Metal cutlery will also make an in-flight return and will also be permitted in airport cafes.

Restrictions will also be relaxed for international travellers in transit at Australian airports.

They will be allowed to keep their duty free alcohol and perfume on board during stops without having to rescreen the purchases or risk having them confiscated.

However, the Rudd Government will strengthen screening standards for airport security staff, with the introduction of annual certification requirements for screening officers for the first time.

The Aviation Security Identification card regime will also be beefed up with provisions for extra background checks on staff and stricter conditions for visitor management at airports.

Mr Albanese said the measures would better focus safety checks and reduce the delays for passengers at screening points.

"This means targeting our security regime to mitigate genuine risks and continuing to improve the travelling experience for passengers," he said.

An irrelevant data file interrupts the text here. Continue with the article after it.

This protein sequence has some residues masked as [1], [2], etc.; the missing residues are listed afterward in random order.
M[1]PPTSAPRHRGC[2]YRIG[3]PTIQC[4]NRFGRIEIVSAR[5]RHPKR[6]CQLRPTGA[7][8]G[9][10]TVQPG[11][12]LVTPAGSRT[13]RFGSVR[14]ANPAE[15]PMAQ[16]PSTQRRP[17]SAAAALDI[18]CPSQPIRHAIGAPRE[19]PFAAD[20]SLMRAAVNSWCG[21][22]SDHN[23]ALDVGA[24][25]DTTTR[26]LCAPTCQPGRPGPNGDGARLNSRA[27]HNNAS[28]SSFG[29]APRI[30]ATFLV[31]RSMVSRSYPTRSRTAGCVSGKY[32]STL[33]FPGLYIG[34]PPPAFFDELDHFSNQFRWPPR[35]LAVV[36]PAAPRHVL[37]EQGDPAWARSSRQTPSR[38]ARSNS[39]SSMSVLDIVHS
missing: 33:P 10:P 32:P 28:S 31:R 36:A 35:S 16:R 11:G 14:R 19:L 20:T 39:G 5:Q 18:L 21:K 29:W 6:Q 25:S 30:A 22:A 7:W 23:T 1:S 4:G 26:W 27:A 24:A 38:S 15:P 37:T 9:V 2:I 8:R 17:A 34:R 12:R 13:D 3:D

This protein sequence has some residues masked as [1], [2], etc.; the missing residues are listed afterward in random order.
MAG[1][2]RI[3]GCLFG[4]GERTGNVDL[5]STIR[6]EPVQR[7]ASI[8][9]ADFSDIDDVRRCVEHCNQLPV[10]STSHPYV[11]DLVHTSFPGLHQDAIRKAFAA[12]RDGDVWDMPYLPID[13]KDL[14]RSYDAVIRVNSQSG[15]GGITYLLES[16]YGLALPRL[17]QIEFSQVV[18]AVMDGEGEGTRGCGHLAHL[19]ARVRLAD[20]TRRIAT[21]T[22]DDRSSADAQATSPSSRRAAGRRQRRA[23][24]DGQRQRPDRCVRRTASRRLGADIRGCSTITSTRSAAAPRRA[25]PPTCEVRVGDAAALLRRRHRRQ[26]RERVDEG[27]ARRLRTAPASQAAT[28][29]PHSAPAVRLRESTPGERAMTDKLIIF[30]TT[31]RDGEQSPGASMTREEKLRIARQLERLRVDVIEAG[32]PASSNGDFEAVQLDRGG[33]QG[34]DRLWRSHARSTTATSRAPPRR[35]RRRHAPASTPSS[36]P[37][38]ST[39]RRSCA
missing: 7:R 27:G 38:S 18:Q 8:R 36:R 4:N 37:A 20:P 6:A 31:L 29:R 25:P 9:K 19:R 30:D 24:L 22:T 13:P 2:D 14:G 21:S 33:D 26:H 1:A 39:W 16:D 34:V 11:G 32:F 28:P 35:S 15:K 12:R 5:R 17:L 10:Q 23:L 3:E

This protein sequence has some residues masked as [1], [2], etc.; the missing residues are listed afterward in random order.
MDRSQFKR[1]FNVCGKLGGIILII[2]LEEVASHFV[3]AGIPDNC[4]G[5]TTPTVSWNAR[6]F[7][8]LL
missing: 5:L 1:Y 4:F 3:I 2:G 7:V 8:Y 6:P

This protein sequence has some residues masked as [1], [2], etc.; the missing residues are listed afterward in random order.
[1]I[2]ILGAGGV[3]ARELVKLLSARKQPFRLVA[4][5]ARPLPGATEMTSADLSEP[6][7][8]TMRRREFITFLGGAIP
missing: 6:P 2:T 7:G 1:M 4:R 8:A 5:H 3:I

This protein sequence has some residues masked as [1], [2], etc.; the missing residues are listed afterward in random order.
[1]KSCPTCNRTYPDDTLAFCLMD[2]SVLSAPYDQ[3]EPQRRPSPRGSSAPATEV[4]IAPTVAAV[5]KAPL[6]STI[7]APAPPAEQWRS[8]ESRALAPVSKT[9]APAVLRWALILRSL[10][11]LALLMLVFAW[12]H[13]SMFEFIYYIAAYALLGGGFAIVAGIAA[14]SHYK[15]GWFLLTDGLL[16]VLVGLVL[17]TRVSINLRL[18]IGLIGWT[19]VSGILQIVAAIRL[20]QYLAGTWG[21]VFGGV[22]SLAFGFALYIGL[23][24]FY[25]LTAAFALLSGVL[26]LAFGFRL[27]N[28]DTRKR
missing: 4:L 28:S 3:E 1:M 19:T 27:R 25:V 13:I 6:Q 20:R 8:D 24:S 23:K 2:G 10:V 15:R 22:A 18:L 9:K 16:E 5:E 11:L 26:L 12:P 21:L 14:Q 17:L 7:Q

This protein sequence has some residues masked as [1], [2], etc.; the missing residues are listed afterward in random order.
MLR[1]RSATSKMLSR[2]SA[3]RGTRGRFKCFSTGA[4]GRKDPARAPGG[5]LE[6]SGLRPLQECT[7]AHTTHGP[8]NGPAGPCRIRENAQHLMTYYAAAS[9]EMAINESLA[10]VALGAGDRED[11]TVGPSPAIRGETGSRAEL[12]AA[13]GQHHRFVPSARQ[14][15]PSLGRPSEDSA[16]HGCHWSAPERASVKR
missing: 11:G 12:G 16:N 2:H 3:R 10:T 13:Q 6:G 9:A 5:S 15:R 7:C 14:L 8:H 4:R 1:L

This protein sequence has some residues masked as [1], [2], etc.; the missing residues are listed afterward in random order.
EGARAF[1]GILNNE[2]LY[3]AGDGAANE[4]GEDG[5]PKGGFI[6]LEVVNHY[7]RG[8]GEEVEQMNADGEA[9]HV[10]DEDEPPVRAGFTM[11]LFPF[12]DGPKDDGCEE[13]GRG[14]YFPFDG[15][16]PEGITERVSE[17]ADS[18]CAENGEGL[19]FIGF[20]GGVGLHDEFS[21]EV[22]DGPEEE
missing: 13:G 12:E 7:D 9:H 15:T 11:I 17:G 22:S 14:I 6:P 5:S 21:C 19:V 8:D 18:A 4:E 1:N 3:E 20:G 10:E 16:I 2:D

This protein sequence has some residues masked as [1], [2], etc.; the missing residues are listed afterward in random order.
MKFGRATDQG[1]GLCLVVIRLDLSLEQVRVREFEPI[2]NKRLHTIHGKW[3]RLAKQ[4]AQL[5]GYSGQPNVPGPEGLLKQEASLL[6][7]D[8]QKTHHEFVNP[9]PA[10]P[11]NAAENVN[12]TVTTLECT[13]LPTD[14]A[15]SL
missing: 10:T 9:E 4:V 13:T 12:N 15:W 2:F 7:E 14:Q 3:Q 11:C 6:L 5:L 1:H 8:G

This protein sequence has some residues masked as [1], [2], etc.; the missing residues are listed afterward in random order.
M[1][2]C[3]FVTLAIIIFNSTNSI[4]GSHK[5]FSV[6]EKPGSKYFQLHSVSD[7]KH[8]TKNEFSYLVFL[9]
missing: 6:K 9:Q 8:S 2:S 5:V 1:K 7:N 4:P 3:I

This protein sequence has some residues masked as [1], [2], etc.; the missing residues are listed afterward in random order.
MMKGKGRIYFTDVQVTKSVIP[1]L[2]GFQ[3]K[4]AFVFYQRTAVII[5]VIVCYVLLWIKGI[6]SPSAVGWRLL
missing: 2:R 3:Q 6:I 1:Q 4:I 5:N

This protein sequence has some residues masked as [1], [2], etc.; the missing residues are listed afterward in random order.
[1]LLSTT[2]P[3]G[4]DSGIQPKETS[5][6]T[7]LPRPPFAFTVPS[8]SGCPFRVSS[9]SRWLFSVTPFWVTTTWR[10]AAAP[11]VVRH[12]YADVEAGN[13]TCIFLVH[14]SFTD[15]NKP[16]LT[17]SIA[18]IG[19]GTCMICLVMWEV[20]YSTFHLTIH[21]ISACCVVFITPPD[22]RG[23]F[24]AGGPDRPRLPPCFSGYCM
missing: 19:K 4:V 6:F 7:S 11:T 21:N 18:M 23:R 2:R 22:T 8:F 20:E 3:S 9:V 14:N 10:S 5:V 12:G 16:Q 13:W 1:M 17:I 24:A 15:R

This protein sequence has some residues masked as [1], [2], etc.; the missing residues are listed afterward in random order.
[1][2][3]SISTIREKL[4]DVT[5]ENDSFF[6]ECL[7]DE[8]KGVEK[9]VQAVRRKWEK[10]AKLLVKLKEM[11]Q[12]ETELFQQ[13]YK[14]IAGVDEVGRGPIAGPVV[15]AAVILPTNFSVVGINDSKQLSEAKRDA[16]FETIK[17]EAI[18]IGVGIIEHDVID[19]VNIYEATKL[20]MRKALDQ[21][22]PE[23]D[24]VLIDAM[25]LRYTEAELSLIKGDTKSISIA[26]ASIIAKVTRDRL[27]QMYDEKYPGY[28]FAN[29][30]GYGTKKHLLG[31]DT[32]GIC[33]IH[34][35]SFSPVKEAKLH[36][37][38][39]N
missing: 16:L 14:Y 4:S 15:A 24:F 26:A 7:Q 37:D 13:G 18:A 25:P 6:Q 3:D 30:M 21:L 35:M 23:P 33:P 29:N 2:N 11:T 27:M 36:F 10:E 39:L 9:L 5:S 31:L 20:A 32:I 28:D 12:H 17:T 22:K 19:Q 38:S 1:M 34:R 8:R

The Courier-Mail last year revealed major problems at the Brisbane Airport. Passengers' belongings were stolen and a security checkpoint was left unmanned.

The White Paper will outline changes to strengthen security screening at regional airports and on smaller aircraft. Within four years, all passengers and checked baggage must be screened on smaller aircraft operating regular public transport services.

If there is an accident, airlines will have to increase liability insurance for domestic passengers from $500,000 to $750,000 a passenger.


Finally, these plastic knives were just ridiculous.
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Old December 17th, 2009, 05:34 AM   #665
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Direct flights Coast to Singapore mooted
Gold Coast Bulletin, Shannon Willoughby, December 17th, 2009
http://www.goldcoast.com.au/article/...oast-news.html

A DIRECT Gold Coast-Singapore link is on the cards, with low-cost airlines understood to be eyeing off the route.

Airport boss Paul Donovan yesterday said another two international destinations were likely to be added to the city's outbound portfolio.
"I think there is another one or two destinations you will see here," he said.

When asked if Singapore was one, he said: "Could be one".
Mr Donovan said the proposed new destinations showed the strength of the Gold Coast Airport[/URL]'s model and the city as a 'desirable destination'.